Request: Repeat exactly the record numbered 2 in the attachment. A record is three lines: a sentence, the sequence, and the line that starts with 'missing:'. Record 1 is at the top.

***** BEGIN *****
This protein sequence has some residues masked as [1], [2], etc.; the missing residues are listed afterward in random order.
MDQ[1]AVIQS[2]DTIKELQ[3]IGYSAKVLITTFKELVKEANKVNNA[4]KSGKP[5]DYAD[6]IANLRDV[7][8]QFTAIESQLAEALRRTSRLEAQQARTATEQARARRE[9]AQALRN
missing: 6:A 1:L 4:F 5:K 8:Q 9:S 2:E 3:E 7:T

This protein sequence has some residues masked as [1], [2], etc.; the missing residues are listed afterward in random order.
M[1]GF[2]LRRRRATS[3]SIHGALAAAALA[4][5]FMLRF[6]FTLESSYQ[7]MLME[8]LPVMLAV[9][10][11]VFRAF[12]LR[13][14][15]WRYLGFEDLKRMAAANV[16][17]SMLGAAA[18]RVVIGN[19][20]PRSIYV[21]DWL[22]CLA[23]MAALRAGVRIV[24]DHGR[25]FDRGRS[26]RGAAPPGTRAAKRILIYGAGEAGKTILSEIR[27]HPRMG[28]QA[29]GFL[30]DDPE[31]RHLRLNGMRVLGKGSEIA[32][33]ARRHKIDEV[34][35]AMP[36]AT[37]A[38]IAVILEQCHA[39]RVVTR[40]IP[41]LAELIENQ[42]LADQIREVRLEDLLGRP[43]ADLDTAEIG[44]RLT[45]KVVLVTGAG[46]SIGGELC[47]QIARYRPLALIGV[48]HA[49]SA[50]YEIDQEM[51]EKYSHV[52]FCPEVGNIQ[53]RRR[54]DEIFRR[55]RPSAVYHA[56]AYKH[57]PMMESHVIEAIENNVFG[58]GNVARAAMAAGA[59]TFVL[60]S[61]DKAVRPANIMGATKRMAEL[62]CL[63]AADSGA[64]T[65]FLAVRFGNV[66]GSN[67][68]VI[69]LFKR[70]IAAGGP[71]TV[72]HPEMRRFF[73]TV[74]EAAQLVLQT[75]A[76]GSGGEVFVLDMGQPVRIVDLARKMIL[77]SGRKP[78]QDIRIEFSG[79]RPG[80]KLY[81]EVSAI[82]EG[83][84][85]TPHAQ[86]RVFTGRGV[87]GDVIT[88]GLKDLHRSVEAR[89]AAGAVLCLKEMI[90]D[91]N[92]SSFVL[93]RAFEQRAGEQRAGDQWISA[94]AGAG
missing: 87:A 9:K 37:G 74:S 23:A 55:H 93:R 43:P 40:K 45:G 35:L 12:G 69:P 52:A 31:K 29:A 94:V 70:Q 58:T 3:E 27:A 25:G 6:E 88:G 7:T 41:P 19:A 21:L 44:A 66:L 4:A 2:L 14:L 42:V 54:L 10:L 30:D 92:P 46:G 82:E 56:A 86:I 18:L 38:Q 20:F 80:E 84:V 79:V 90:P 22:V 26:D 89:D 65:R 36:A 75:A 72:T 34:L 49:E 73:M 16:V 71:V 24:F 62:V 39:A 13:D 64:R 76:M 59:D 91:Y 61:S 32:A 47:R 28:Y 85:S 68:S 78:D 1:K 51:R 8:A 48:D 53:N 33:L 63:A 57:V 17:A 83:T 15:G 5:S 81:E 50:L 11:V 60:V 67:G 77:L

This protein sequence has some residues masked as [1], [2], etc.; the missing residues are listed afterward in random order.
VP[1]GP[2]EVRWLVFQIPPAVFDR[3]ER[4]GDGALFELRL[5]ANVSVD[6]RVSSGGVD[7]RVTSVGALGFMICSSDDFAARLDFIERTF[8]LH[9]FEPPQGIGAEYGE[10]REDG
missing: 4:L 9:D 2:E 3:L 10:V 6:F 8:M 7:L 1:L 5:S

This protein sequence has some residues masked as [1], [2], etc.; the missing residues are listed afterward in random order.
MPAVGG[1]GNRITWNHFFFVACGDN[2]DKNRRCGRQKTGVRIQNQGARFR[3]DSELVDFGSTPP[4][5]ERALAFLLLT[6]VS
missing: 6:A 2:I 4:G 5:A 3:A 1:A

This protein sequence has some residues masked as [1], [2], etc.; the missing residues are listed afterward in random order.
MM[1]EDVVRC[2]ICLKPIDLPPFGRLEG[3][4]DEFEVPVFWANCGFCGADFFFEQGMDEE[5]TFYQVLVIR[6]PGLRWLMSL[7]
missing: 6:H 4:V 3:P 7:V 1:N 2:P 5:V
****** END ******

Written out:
This protein sequence has some residues masked as [1], [2], etc.; the missing residues are listed afterward in random order.
M[1]GF[2]LRRRRATS[3]SIHGALAAAALA[4][5]FMLRF[6]FTLESSYQ[7]MLME[8]LPVMLAV[9][10][11]VFRAF[12]LR[13][14][15]WRYLGFEDLKRMAAANV[16][17]SMLGAAA[18]RVVIGN[19][20]PRSIYV[21]DWL[22]CLA[23]MAALRAGVRIV[24]DHGR[25]FDRGRS[26]RGAAPPGTRAAKRILIYGAGEAGKTILSEIR[27]HPRMG[28]QA[29]GFL[30]DDPE[31]RHLRLNGMRVLGKGSEIA[32][33]ARRHKIDEV[34][35]AMP[36]AT[37]A[38]IAVILEQCHA[39]RVVTR[40]IP[41]LAELIENQ[42]LADQIREVRLEDLLGRP[43]ADLDTAEIG[44]RLT[45]KVVLVTGAG[46]SIGGELC[47]QIARYRPLALIGV[48]HA[49]SA[50]YEIDQEM[51]EKYSHV[52]FCPEVGNIQ[53]RRR[54]DEIFRR[55]RPSAVYHA[56]AYKH[57]PMMESHVIEAIENNVFG[58]GNVARAAMAAGA[59]TFVL[60]S[61]DKAVRPANIMGATKRMAEL[62]CL[63]AADSGA[64]T[65]FLAVRFGNV[66]GSN[67][68]VI[69]LFKR[70]IAAGGP[71]TV[72]HPEMRRFF[73]TV[74]EAAQLVLQT[75]A[76]GSGGEVFVLDMGQPVRIVDLARKMIL[77]SGRKP[78]QDIRIEFSG[79]RPG[80]KLY[81]EVSAI[82]EG[83][84][85]TPHAQ[86]RVFTGRGV[87]GDVIT[88]GLKDLHRSVEAR[89]AAGAVLCLKEMI[90]D[91]N[92]SSFVL[93]RAFEQRAGEQRAGDQWISA[94]AGAG
missing: 87:A 9:K 37:G 74:S 23:A 55:H 93:R 43:P 40:K 45:G 35:L 12:G 69:P 52:A 31:K 29:A 94:V 70:Q 58:T 3:E 27:A 25:G 6:E 88:G 7:T 41:P 19:A 21:L 44:A 66:L 4:A 2:L 14:L 42:V 54:L 10:L 30:D 92:P 46:G 82:E 56:A 86:I 18:L 38:Q 20:F 80:E 84:V 79:V 90:P 22:V 26:D 89:D 65:R 36:A 75:A 72:T 34:L 49:E 73:M 16:V 71:V 24:F 62:V 39:A 13:D 64:R 76:M 59:D 91:Y 61:S 32:A 47:R 28:Y 85:S 68:S 78:D 1:K 51:R 8:A 48:D 53:N 33:L 63:A 57:V 17:A 83:T 15:G 5:S 81:E 50:L 11:V 60:V 67:G 77:L